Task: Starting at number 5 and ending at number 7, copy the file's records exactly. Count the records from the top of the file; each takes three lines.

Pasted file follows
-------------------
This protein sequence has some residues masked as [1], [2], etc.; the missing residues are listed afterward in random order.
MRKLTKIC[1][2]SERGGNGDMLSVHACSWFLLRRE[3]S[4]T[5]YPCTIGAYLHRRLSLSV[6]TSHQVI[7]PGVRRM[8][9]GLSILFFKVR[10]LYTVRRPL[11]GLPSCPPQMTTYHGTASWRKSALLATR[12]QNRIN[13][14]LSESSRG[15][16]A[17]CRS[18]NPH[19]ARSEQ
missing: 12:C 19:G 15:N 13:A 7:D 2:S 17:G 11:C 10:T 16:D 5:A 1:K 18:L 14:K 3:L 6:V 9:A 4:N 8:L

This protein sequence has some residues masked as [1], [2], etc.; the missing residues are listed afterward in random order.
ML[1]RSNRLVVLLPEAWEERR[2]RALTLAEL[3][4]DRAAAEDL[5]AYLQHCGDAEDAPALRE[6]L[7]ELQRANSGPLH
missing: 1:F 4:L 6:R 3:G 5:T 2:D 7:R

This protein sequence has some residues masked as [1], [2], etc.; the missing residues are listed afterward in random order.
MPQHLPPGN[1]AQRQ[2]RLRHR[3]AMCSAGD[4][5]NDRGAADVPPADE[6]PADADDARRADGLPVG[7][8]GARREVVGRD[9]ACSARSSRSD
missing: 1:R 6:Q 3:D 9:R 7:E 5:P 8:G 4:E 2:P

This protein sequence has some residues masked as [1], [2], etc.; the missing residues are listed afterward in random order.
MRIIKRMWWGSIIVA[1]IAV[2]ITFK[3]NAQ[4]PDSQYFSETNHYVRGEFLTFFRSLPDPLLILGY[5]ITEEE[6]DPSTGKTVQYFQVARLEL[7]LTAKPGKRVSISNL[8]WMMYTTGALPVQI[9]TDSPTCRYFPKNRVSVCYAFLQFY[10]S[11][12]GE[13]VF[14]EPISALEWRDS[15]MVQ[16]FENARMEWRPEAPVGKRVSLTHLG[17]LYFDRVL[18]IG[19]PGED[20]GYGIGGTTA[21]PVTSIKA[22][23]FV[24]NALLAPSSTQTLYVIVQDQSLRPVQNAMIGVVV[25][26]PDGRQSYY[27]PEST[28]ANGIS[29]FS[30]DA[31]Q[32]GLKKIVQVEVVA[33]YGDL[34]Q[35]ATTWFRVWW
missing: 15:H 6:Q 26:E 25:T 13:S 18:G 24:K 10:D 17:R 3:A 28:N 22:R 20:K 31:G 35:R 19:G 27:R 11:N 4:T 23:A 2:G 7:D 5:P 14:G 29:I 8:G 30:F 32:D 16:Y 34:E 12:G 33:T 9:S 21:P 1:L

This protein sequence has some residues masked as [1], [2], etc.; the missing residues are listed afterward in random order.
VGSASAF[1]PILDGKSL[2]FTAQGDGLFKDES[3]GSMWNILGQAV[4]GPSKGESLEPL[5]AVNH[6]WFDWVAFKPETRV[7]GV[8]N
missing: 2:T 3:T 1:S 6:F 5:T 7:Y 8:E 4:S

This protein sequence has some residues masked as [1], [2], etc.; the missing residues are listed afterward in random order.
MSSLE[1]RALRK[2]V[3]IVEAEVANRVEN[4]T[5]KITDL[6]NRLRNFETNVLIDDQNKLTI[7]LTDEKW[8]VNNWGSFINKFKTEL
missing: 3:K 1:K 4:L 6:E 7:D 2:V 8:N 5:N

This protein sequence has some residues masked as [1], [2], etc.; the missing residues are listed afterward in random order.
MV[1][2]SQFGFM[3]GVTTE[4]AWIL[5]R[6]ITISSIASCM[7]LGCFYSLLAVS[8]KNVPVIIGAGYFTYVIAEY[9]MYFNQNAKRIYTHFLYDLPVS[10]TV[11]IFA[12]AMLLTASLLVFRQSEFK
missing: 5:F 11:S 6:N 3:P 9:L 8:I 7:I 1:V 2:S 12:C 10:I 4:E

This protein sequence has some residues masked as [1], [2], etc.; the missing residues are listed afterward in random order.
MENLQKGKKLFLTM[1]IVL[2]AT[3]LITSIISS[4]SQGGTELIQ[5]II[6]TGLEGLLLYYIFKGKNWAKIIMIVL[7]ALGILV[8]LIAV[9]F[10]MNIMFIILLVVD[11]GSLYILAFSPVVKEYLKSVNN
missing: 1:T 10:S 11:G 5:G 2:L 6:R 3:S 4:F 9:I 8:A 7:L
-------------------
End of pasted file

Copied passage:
This protein sequence has some residues masked as [1], [2], etc.; the missing residues are listed afterward in random order.
VGSASAF[1]PILDGKSL[2]FTAQGDGLFKDES[3]GSMWNILGQAV[4]GPSKGESLEPL[5]AVNH[6]WFDWVAFKPETRV[7]GV[8]N
missing: 2:T 3:T 1:S 6:F 5:T 7:Y 8:E 4:S

This protein sequence has some residues masked as [1], [2], etc.; the missing residues are listed afterward in random order.
MSSLE[1]RALRK[2]V[3]IVEAEVANRVEN[4]T[5]KITDL[6]NRLRNFETNVLIDDQNKLTI[7]LTDEKW[8]VNNWGSFINKFKTEL
missing: 3:K 1:K 4:L 6:E 7:D 2:V 8:N 5:N

This protein sequence has some residues masked as [1], [2], etc.; the missing residues are listed afterward in random order.
MV[1][2]SQFGFM[3]GVTTE[4]AWIL[5]R[6]ITISSIASCM[7]LGCFYSLLAVS[8]KNVPVIIGAGYFTYVIAEY[9]MYFNQNAKRIYTHFLYDLPVS[10]TV[11]IFA[12]AMLLTASLLVFRQSEFK
missing: 5:F 11:S 6:N 3:P 9:L 8:I 7:I 1:V 2:S 12:C 10:I 4:E